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It's a thick tome chock-a-block with the infinite range of permutations the human mind can adopt, and surely impossible to sum up in a few brief headlines.
But news continues to emerge from an American Psychiatric Association meeting held this weekend to vote on impending changes to the fifth edition of what everyone calls psychiatry's bible, the Diagnostic and Statistical Manual of Mental Disorders — the DSM for short. Science magazine's ScienceInsider sums up here the controversial nature of the whole endeavor, and the weekend vote on changes to the manual:
...Many of the diagnostic proposals have elicited a strong reaction. A proposal to combine several autism-related disorders into a single diagnosis raised concerns among some critics that it would radically alter who gets diagnosed with those disorders and angered advocates for Asperger syndrome, a milder form of autism that would be eliminated in the new scheme. A new childhood condition called disruptive mood dysregulation disorder, characterized by irritability and violent outbursts, was intended to stem the perceived overdiagnosis of childhood bipolar disorder, but critics have argued that the diagnosis lacks scientific validity. Yet another controversial proposal, to remove language that excludes people who've recently experienced the loss of a loved one from being diagnosed with major depression, elicited complaints that it would lead to the medicalization of normal grief. These changes will stand, APA said in a press release.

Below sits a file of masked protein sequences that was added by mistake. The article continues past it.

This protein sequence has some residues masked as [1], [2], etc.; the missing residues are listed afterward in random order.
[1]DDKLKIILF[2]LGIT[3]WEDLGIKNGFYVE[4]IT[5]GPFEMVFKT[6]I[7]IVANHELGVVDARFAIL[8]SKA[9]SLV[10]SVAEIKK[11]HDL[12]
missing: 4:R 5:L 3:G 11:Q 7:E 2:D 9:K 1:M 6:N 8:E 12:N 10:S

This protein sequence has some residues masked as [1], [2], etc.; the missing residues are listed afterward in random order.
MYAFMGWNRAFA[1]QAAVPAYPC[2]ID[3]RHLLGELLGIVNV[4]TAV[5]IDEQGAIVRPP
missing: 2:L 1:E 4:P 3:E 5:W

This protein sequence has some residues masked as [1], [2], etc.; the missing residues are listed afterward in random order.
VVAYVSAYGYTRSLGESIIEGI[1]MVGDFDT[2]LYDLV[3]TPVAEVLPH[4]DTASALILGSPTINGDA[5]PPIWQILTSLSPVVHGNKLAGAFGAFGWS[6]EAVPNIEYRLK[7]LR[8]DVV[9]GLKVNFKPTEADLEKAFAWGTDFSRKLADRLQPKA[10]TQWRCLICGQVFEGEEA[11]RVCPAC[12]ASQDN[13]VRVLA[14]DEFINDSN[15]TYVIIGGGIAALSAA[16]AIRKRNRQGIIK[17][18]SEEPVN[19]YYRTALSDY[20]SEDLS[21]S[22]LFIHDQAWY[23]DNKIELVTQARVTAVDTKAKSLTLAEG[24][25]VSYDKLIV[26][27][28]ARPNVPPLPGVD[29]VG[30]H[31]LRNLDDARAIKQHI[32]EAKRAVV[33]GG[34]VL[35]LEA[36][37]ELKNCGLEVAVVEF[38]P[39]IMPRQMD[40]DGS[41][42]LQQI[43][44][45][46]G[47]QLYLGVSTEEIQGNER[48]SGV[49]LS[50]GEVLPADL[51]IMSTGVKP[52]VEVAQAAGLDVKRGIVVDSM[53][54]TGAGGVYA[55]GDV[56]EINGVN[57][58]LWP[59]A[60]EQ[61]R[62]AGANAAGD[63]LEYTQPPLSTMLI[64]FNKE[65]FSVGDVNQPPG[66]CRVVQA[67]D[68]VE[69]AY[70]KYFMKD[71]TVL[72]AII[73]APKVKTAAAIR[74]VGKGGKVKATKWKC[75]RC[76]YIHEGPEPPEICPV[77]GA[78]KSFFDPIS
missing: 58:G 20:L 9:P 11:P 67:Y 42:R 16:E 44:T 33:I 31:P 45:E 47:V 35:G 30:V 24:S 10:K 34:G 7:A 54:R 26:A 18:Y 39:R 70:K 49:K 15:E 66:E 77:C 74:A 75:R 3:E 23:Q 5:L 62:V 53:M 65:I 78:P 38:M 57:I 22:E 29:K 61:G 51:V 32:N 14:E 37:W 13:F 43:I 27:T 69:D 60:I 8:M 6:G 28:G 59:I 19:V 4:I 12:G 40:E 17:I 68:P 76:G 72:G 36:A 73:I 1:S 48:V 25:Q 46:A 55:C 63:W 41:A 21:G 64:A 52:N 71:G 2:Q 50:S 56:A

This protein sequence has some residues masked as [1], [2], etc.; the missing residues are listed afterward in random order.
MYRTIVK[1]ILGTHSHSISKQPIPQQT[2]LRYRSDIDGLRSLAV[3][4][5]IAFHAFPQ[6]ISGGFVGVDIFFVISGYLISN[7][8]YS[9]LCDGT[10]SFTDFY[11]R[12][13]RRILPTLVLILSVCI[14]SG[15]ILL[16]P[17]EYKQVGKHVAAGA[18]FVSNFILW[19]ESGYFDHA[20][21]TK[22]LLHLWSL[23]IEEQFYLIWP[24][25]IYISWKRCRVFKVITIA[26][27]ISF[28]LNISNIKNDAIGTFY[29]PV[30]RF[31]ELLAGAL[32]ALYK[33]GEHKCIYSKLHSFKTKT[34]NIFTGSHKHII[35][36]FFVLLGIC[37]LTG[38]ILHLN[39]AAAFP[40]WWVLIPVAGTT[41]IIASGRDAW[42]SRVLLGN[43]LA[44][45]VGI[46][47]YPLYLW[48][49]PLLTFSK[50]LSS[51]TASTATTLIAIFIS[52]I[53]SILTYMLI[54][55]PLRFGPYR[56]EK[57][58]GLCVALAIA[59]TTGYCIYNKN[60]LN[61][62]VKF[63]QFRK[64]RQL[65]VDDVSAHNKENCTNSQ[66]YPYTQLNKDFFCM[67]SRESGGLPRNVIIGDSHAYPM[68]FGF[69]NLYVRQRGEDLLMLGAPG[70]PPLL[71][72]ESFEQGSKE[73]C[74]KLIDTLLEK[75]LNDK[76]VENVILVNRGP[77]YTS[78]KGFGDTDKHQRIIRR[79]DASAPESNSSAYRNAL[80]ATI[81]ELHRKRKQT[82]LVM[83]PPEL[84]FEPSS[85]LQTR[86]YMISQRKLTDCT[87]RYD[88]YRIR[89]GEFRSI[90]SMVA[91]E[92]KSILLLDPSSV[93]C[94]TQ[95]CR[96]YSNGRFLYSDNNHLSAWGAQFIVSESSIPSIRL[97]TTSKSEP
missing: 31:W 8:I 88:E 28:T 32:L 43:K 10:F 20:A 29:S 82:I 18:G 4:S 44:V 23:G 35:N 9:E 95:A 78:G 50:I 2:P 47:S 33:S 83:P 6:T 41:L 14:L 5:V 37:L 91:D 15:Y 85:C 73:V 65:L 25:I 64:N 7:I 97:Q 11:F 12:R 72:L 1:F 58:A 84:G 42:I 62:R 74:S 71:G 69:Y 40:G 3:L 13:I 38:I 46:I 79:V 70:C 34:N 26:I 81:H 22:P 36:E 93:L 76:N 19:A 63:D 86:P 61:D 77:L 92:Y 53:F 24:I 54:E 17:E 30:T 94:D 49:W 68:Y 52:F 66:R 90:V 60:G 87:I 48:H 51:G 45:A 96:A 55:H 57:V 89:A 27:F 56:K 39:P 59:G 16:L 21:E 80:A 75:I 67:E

This program aired on December 3, 2012. The audio for this program is not available.
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